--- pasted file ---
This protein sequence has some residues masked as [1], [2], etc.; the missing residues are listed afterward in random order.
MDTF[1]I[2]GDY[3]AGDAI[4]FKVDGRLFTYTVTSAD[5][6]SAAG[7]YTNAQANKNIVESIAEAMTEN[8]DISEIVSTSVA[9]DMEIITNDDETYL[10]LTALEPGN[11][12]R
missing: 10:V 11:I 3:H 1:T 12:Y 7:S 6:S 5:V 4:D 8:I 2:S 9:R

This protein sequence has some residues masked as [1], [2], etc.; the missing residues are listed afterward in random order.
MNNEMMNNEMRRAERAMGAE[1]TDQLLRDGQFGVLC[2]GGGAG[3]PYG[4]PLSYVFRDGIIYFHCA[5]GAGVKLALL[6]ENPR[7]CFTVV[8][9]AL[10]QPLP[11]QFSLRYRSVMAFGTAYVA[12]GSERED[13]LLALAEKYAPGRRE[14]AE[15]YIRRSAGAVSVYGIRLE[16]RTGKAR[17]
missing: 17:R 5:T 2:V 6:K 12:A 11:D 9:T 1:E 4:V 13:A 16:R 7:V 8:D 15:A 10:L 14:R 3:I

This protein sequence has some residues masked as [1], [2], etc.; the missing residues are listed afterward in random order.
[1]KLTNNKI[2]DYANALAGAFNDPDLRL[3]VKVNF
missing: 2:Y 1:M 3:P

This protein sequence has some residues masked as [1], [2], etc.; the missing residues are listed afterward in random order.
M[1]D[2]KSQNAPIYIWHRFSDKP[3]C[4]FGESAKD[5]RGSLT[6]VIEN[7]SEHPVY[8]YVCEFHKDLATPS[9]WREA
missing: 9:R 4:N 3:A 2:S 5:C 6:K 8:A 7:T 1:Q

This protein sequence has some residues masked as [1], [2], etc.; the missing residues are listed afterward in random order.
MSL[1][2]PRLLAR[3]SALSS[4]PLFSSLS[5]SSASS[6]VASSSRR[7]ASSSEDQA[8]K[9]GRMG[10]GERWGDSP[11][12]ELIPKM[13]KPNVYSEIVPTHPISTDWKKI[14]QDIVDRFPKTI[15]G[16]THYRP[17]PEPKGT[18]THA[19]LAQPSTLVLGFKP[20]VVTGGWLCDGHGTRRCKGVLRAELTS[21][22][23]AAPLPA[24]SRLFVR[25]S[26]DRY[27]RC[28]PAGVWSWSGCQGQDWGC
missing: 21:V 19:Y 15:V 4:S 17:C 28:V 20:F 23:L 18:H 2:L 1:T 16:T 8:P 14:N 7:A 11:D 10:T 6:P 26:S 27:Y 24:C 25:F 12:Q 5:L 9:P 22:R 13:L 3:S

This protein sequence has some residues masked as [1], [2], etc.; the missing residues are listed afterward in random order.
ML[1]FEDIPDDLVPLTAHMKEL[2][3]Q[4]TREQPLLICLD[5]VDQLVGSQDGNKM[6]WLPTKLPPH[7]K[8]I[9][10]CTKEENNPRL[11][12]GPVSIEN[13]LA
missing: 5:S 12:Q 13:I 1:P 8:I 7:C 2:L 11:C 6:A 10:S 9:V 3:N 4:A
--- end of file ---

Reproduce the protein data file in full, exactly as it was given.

This protein sequence has some residues masked as [1], [2], etc.; the missing residues are listed afterward in random order.
MDTF[1]I[2]GDY[3]AGDAI[4]FKVDGRLFTYTVTSAD[5][6]SAAG[7]YTNAQANKNIVESIAEAMTEN[8]DISEIVSTSVA[9]DMEIITNDDETYL[10]LTALEPGN[11][12]R
missing: 10:V 11:I 3:H 1:T 12:Y 7:S 6:S 5:V 4:D 8:I 2:S 9:R

This protein sequence has some residues masked as [1], [2], etc.; the missing residues are listed afterward in random order.
MNNEMMNNEMRRAERAMGAE[1]TDQLLRDGQFGVLC[2]GGGAG[3]PYG[4]PLSYVFRDGIIYFHCA[5]GAGVKLALL[6]ENPR[7]CFTVV[8][9]AL[10]QPLP[11]QFSLRYRSVMAFGTAYVA[12]GSERED[13]LLALAEKYAPGRRE[14]AE[15]YIRRSAGAVSVYGIRLE[16]RTGKAR[17]
missing: 17:R 5:T 2:V 6:K 12:A 11:D 9:T 1:E 4:V 13:A 16:R 7:V 8:D 15:A 10:L 14:R 3:I

This protein sequence has some residues masked as [1], [2], etc.; the missing residues are listed afterward in random order.
[1]KLTNNKI[2]DYANALAGAFNDPDLRL[3]VKVNF
missing: 2:Y 1:M 3:P

This protein sequence has some residues masked as [1], [2], etc.; the missing residues are listed afterward in random order.
M[1]D[2]KSQNAPIYIWHRFSDKP[3]C[4]FGESAKD[5]RGSLT[6]VIEN[7]SEHPVY[8]YVCEFHKDLATPS[9]WREA
missing: 9:R 4:N 3:A 2:S 5:C 6:K 8:A 7:T 1:Q

This protein sequence has some residues masked as [1], [2], etc.; the missing residues are listed afterward in random order.
MSL[1][2]PRLLAR[3]SALSS[4]PLFSSLS[5]SSASS[6]VASSSRR[7]ASSSEDQA[8]K[9]GRMG[10]GERWGDSP[11][12]ELIPKM[13]KPNVYSEIVPTHPISTDWKKI[14]QDIVDRFPKTI[15]G[16]THYRP[17]PEPKGT[18]THA[19]LAQPSTLVLGFKP[20]VVTGGWLCDGHGTRRCKGVLRAELTS[21][22][23]AAPLPA[24]SRLFVR[25]S[26]DRY[27]RC[28]PAGVWSWSGCQGQDWGC
missing: 21:V 19:Y 15:V 4:S 17:C 28:V 20:F 23:L 18:H 2:L 1:T 16:T 8:P 14:N 7:A 11:D 10:T 6:P 26:S 27:Y 24:C 25:F 12:Q 5:L 9:P 22:R 13:L 3:S

This protein sequence has some residues masked as [1], [2], etc.; the missing residues are listed afterward in random order.
ML[1]FEDIPDDLVPLTAHMKEL[2][3]Q[4]TREQPLLICLD[5]VDQLVGSQDGNKM[6]WLPTKLPPH[7]K[8]I[9][10]CTKEENNPRL[11][12]GPVSIEN[13]LA
missing: 5:S 12:Q 13:I 1:P 8:I 7:C 2:L 11:C 6:A 10:S 9:V 3:N 4:A